2. The full Death Certificate of the deceased.
3. The date of birth and country of birth of the deceased.
4. The date of death and place of death of the deceased.
5. The occupation of the deceased as at the date of death.
6. Executor’s occupation and full residential address.
7. Whether the deceased was married, living in a bona fide domestic relationship, was widowed, separated or divorced at the time of death.
8. Whether the Executor is aware of any other persons who may legally be entitled to a share in the estate or be making a claim or contesting the Wife.
9. The full details of the make and model of any motor vehicle owned by the deceased and estimate of the value of same.
10. Whether the deceased was in receipt of any Centrelink (Social Security) payments, or benefits or any other pension either in Australia or overseas and whether the Executor has notified these agencies of the deceased’s death.
11. Whether the deceased had any accrued salary entitlements, holiday pay entitlements, long service leave, retirement or superannuation benefits accruing from date of death. (Superannuation does not fall into the estate but is usually paid to the beneficiaries nominated therein, however payment to any beneficiary is at the discretion of the Trustee of the Fund).
12. Full details relating to any shares held by the deceased, inclusive of the name of the company with whom the shares are held, the number of shares held, and the SRN numbers of the holdings.
13. Full details relating to any life insurance policy over the life of the deceased. Proceeds of life insurance do not fall into the Estate but are paid to the beneficiary nominated therein.
14. Full details of all debts owed by the deceased at the time of death.
15. Full details of any other investments, bank accounts or other assets held by the deceased. All bank accounts will be frozen by the relevant institution once they have been notified of the death, with the exception of payment of funeral expenses. The bank will release these funds upon provision of a tax invoice from the funeral parlour. Any funds which may be withdrawn from the deceased’s account after death, with the exception of funeral expenses, will need to be repaid to the Estate by the person who withdrew the funds.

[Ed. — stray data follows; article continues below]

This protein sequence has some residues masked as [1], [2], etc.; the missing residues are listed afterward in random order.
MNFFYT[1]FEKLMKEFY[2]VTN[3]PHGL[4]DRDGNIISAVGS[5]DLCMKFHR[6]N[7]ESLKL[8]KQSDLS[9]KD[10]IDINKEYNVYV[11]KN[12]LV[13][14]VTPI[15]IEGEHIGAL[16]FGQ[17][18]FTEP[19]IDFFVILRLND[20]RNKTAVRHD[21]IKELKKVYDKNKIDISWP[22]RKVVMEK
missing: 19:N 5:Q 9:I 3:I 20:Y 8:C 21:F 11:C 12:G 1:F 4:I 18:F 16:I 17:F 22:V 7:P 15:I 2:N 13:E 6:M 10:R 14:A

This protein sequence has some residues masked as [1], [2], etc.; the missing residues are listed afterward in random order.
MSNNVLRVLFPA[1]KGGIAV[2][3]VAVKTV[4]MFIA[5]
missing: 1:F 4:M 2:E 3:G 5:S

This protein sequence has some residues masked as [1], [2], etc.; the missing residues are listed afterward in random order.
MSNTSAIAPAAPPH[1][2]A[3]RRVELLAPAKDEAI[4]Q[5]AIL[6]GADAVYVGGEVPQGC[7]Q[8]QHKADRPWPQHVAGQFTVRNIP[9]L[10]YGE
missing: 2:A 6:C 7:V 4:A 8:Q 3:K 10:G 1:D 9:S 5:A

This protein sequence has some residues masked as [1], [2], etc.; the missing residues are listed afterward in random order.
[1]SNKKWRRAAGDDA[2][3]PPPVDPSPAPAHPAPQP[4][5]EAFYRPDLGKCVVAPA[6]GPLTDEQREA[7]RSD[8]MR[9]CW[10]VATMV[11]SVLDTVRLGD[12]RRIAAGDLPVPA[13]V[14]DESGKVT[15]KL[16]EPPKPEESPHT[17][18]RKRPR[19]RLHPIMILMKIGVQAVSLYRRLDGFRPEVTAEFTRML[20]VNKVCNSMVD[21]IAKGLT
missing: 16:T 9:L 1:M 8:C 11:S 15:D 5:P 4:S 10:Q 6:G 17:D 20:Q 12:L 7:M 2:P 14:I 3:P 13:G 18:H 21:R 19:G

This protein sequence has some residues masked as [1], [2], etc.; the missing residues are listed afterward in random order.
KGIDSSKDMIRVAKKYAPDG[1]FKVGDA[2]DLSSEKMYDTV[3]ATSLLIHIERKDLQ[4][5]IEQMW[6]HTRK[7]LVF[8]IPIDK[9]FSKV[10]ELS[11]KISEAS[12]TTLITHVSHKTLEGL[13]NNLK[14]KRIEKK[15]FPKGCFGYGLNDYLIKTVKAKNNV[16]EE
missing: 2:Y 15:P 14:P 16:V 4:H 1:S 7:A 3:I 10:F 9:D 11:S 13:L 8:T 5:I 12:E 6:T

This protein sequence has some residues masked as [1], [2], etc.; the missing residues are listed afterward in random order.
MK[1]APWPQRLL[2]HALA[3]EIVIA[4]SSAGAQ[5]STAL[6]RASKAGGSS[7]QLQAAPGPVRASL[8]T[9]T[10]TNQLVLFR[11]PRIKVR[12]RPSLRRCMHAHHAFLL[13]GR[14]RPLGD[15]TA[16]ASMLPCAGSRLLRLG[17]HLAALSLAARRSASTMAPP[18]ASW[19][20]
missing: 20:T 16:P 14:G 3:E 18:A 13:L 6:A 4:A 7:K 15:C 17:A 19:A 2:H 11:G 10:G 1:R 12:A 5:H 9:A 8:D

16. Full details of any real estate owned in Victoria or elsewhere by the deceased. In the event the property is owned with another person as a joint proprietor, then the property does not fall into the estate of the deceased, but automatically passes to the surviving proprietor. If the property is owned by the deceased solely or as a tenant in common with another person, then the property does fall into the deceased’s estate. A current market appraisal of the property from a local real estate agent should be obtained, so that the value of the property can be accurately recorded in the Inventory of Assets and Liabilities. Legal and accounting advice should be sought on any capital gains tax implications on selling the property.
17. Full insurance details relating to any real estate owned by the deceased are required. It is important to ensure that any building insurance does not lapse whilst Probate is being obtained and the Estate is being wound up.
18. In the event a decision is made by the beneficiaries jointly that they wish to sell the real estate, the Executor should bear in mind when placing any property on the market for sale that until such time as a Grant of Probate has been obtained and an Application by Legal Personal Representative has been lodged with the Land Titles Office, an Executor will not have the legal capacity to deal with the property. In the event of a sale being secured prior to this occurring the Executor should allow sufficient time for Probate to be granted, when determining the settlement date. This can take several months depending upon the size and complexity of the estate.